While he had known about Jesus for a long time, Isa was now finally bowing his head, turning to Jesus as the object of his faith, and receiving forgiveness. David had never seen someone so excited to become a Christian!
When our team heard this we were all in awe. The nations have come to us to hear this Good News. Pray for Isa to grow deeply in his relationship with God and the church and that we will send him home as an ambassador for Christ!
We have worn the tread off our double stroller’s wheels in just 6 months! This vehicle has been a lifesaver for getting around the city with two kids. And that’s a little how I feel about being in New York City: not exactly worn, but going, going, and going!
I have not “arrived” as an urban mom, but am adjusting to the differences of raising young kids in the city. I want to share a snapshot of what life is like for us as we continue to figure it all out.
FIRST, THE UNEXPECTED
I didn’t realize that no car means carrying home groceries for the week in a backpack. It’s a lot of work, especially in 85 degree heat and 85% humidity with two toddlers! I also never expected to see the homeless showering at the splash pad where my kids play.
But these are opportunities to teach my children about what we take for granted and the reality of the need of many, which will hopefully foster generosity and a compassion for others.
WE'RE SETTLING IN
The kids have taken all the changes in stride and seem to have completely adapted to urban living. Simon loves that we can watch construction workers and vehicles everywhere. Eliza likes the horses and carriages that clip-clop to Central Park.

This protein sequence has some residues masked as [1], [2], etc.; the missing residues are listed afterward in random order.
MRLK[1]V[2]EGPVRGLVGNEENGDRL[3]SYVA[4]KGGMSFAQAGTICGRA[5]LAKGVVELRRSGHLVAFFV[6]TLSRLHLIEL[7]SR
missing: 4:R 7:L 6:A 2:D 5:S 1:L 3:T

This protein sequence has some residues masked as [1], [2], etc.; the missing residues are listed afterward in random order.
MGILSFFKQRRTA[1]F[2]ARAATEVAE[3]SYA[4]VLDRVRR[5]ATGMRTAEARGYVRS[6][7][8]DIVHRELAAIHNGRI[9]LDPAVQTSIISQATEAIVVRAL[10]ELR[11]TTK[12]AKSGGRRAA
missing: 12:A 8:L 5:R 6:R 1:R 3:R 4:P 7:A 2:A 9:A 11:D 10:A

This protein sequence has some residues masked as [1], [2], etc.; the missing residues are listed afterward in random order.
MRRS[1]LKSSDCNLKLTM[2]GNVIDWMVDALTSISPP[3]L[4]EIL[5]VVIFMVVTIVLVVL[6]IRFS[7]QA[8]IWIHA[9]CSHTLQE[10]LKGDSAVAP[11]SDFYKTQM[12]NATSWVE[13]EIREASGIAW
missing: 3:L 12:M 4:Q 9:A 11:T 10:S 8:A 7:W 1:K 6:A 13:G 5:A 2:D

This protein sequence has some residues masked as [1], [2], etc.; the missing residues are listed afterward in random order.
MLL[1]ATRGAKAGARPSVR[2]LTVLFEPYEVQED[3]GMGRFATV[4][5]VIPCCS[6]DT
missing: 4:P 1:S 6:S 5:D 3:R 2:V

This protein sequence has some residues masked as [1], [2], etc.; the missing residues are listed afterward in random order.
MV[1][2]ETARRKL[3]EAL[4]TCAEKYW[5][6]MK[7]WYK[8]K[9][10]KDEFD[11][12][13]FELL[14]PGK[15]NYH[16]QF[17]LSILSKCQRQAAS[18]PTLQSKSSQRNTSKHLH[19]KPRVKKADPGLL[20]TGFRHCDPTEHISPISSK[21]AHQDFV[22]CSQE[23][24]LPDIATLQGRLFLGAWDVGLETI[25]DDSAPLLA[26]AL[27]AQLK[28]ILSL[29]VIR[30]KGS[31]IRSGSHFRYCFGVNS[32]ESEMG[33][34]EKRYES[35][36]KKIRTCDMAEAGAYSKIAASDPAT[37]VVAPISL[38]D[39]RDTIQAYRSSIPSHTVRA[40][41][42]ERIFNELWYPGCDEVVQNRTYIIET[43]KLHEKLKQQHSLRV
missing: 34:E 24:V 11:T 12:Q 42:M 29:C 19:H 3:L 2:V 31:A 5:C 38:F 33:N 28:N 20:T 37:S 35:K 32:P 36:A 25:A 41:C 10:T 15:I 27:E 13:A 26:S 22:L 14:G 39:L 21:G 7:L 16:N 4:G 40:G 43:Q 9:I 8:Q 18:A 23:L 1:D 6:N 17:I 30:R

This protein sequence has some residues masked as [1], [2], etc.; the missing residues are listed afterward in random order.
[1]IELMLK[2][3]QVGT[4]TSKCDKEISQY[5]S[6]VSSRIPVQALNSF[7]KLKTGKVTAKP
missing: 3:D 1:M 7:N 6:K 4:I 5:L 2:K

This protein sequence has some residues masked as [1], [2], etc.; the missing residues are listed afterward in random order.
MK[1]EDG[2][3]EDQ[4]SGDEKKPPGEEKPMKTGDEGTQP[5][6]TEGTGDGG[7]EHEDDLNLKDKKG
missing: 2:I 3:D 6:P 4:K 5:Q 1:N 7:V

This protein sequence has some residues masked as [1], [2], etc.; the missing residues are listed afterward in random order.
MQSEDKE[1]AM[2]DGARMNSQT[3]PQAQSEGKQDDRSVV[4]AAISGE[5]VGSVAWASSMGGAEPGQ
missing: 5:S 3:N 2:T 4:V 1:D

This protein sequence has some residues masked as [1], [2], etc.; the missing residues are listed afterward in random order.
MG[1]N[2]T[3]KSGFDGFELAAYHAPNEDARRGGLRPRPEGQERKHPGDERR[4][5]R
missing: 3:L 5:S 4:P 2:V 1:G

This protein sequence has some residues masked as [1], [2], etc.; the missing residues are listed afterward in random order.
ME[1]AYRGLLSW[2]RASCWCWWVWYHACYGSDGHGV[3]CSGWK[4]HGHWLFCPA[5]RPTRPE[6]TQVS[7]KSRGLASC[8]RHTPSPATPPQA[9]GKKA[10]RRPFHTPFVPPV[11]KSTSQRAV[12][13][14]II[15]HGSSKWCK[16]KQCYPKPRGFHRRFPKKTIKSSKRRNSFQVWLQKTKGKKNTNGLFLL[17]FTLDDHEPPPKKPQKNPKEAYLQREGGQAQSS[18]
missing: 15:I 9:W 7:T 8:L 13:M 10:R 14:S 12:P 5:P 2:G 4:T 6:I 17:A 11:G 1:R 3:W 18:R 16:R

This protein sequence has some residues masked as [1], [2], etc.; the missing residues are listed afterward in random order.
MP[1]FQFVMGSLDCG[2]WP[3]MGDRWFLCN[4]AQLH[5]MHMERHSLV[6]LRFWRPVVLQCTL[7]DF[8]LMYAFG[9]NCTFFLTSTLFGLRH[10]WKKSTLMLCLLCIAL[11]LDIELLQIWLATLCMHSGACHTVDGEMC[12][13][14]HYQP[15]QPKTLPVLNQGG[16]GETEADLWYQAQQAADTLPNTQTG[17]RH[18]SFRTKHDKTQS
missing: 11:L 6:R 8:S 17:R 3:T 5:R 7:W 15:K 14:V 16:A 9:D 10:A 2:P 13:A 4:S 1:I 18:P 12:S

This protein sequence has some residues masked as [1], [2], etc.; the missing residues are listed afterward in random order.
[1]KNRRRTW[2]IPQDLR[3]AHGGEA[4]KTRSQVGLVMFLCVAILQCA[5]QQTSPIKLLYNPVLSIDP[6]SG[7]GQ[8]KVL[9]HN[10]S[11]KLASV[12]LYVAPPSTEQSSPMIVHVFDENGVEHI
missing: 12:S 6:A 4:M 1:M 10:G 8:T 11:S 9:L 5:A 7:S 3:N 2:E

They have stopped asking why there is no grass. We no longer feel overwhelmed and overstimulated when we go outside. We can navigate the city confidently, even if that means occasionally stepping in yucky puddles and doggie doo!
OUR URBAN FAMILY
It feels surreal at times that they are “big city” kids, totally different from my suburban upbringing. I wonder how it will continue to shape them as they grow up, yet am confident that the Lord has called them to NYC too, and that He will provide everything they need.
We’re excited about what’s in store with our family life and ministry as summer wraps up and we head into the (hopefully much cooler) fall.
P.S. Know a student starting college this fall? Share this page with them!
Dr. Tim specializes in using temperature sensitive mutants to look at cell division in C. elegans. He’s particularly interested in the role of the chromosomal passenger complex. Wait, what did I just say? Let me start again…
I met Tim at a picnic in Central Park. He enjoys chatting over a spot of coffee, following sports, and exploring the city. He’s also a Postdoctoral Researcher from the United Kingdom. He completed his Ph.D. in biochemistry at the University of Cambridge and has been living in the U.S. for four years.
Tim was encouraged to hear that I became a Christian in college. According to his friends in the UK, one can only grow up a Christian, which he did. In their minds Christianity has a sort of half-life. It’s only something to be shed, not an identity anyone actually intends to cultivate.
And that is the challenge we’re accepting in New York City. Imagine a high-profile research professor who eloquently integrates his faith and his science. This is the conversation I began with Tim. To him, faith and reason are not mutually exclusive. But how do you manage that tension within the modern academy?
At the end of his undergraduate zoology studies his professor made a remark that Tim took as a proclamation of faith. But it was too little too late. It made Tim wonder what a winsome example could actually look like in his context. How could a science professor intentionally share his faith?
As we trust God to bring the gospel to the whole campus we must seek out professors who can affirm the intellectual and professional legitimacy of following Jesus. Though they’re experts in their respective fields, they will need courage, tact, and equipping in ministry to be ready to proclaim the gospel to a generation whose worldview has divorced science from faith. *Have an in depth look or a quick read on the subject.